The events of Neil Burger’s The Illusionist begin with a love triangle between a magician named Eisenheim (Edward Norton), Crowned Prince Leopold (Rufus Sewell), and his future bride Sophie Von Teschen (Jessica Biel) and gradually expand to include murder, conspiracy, and political intrigue. It’s a weirdly hybridized feature of fascinating scope. The way it bounces around from soft lit love scenes to grim criminal investigations to fanciful exploits of magic and mystery plays such tricks on the eyes, that the whole film feels illusory.
In truth, it does have some of the elements of a “big twist” thriller, but to measure its value by the potency of the gut punch surprise conclusion (which I found to not be particularly punchy) would discount its various other, more interesting attributes. I don’t believe it works as a thriller. Any film with the ego to suppose that it has the ability to trick and deceive the audience needs some more audacious turns than this one provides.
The film’s real magic is its hazy romanticism. It beautifully depicts early 19th century Vienna in ornate detail and utilizes the setting to accentuate the soulful fairytale within. Deceit and old-fashioned villainy abound as Eisenheim finds him up against a corrupt leader prone to exploiting his people for his own personal benefit. The power struggle between Eisenheim and Leopold becomes more than just a war for Sophie’s affection. It is the catalyst for a political upheaval of sorts and leads to many a death and betrayal by the time the credits roll.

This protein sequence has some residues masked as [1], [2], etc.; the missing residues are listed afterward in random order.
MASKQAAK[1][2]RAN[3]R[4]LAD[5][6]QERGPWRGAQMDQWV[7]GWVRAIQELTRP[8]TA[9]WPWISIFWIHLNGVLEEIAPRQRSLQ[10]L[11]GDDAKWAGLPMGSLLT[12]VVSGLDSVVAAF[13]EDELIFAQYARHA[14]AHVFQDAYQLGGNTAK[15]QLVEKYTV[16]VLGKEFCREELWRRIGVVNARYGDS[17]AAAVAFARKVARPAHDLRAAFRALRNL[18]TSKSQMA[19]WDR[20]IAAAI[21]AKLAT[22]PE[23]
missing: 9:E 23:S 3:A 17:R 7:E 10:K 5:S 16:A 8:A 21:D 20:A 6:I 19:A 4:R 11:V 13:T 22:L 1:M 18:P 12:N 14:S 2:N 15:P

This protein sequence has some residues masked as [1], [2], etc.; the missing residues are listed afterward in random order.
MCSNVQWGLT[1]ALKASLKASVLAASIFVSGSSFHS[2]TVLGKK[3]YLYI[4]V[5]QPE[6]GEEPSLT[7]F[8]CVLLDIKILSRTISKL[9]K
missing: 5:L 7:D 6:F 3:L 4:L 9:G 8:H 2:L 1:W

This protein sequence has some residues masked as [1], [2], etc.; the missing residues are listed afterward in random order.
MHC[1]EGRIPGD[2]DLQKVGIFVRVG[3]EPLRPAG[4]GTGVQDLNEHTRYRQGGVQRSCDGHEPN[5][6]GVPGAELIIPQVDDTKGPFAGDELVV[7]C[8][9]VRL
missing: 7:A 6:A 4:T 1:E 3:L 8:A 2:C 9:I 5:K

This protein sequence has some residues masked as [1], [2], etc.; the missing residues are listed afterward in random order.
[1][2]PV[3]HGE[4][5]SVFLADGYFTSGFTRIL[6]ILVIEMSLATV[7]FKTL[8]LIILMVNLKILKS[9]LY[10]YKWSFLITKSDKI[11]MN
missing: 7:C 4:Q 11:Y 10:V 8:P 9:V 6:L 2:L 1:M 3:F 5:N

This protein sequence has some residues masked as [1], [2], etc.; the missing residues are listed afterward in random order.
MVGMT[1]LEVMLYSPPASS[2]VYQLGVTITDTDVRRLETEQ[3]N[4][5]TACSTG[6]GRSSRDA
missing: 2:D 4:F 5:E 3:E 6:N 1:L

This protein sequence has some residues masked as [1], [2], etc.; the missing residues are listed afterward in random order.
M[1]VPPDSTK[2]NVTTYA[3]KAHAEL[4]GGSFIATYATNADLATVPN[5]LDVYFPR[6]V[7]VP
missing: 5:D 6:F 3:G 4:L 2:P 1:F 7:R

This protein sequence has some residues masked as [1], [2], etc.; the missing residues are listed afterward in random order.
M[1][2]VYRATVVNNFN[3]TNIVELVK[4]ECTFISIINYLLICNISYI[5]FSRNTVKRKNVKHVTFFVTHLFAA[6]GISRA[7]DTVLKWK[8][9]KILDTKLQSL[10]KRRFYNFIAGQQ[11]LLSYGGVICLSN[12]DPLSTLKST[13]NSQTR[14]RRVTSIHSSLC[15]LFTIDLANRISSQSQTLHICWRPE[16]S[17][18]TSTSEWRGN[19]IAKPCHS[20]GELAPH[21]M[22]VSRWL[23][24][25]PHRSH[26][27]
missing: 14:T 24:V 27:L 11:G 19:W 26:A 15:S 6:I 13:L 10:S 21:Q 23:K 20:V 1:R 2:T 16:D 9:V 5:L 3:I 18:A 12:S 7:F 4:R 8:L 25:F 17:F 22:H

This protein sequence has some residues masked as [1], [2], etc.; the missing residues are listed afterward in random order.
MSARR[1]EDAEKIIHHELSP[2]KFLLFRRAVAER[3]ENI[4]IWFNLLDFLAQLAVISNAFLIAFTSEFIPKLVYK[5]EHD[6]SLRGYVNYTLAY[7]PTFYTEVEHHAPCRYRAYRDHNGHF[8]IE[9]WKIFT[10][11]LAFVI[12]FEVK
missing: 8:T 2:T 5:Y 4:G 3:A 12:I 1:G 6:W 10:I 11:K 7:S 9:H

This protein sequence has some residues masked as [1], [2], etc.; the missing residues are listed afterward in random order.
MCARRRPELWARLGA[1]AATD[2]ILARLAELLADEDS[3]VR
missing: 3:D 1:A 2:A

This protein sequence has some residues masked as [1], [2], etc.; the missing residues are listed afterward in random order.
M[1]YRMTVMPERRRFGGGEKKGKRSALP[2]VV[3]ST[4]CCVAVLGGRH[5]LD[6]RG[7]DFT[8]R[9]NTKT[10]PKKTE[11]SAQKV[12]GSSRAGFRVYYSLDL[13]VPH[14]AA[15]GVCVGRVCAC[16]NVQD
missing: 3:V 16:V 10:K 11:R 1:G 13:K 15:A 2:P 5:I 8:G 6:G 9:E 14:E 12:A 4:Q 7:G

As Eisenheim, Norton transmits a muted sense of superiority as he quietly outwits everyone around him. He’s a character who represses vocal outburst in even the most pressing of situations and chooses instead to accomplish what he desires without the knowledge of his chosen target. Rufus Sewell is a truly wonderful villain. He conversely keeps his rage always at the surface with enough petty outbursts to truly evoke the audience’s disgust. The best work here is actually by Paul Giamatti playing an occasionally daft, but wholly sincere character who appears auxiliary at first, but turns out to be vital to the film’s final illusion.